>accessibility to people with disabilities. Bobby will also examine a page's
>HTML to see if it is compatible with various web browsers or HTML
>specifications. Bobby was created at CAST (Center for Applied Special
>Technology). Founded in 1984, CAST is a not-for-profit organization whose
>mission is to expand opportunities for all people -- especially those with
>disabilities -- through the innovative uses of computer technology.
>Three versions of Bobby are available:
>   1.Bobby 2.0 - This on-line version analyzes individual web pages for
>accessibility using a list of commonly accepted  accessibility barriers. All
>pages on your website must receive four stars to display the Bobby Approved
>icon. This legacy approval criteria may not be an option after July 1998.
>   2.Bobby 2.01 - This on-line version analyzes individual web pages for
>accessibility using a subset of the February 3 working draft of "WAI
>Accessibility Guidelines: Page Authoring" that can be automated. All pages
>must pass to display the Bobby Approved icon. Page authors wishing to signify
>with these more stringent guidelines may wish to add "with WAI 0203" below
>   3.Bobby the Application (beta 1) - This application will test local files
>and entire websites for accessibility. It is written in Java and will run
>under Solaris and Windows 95/NT. Like Bobby 2.01, it uses the February 3
>working draft WAI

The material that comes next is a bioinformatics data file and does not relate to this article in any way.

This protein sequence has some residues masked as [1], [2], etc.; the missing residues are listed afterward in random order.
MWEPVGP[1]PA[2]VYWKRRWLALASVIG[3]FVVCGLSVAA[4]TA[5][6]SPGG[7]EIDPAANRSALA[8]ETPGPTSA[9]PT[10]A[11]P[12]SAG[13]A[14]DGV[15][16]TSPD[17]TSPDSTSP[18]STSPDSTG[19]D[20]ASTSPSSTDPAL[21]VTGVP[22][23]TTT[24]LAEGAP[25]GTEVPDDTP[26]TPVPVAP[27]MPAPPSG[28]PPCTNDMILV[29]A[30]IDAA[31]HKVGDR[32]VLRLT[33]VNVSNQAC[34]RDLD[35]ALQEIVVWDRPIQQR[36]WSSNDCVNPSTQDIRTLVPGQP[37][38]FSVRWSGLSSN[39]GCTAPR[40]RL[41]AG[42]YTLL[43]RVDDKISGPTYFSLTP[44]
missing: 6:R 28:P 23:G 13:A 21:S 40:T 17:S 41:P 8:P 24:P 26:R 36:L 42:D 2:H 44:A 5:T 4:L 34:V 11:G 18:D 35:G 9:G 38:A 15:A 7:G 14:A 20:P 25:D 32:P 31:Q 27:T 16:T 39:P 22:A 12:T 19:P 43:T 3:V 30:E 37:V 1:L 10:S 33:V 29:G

>accessibility page authoring guidelines. To download the application, go the
>Bobby 2.01 home page.
>Suggested Approach
>CAST recommends that web developers use Bobby as the first step to ensure
>accessible web page design. In addition, we suggest the following:
>   1.Read the most current "WAI Accessibility Guidelines: Page Authoring".
>   2.Review the "WAI Accessibility Guidelines: Page Authoring Checklist".
>   3.Request feedback from visitors to your web site.
>   4.Retest web pages frequently with updated versions of Bobby.
>True accessibility is ultimately a human endeavor and Bobby is only one step
>in the process of making a site accessible to as many people as possible.
>note that the WAI page author gidelines are a work in progress. Depending on
>the frequency of new releases, CAST will make every effort to provide a
>version of Bobby for each new set of WAI page author guidelines.
B.K. DeLong                  360 Huntington Ave.
Director                         Suite 140SC-305
New England Chapter     Boston, MA 02115
National Association      (617) 247-3753
of Webmasters


NAW is the North American "chapter" 
of the World Organization of Webmasters

Received on Sunday, 6 September 1998 11:05:18 UTC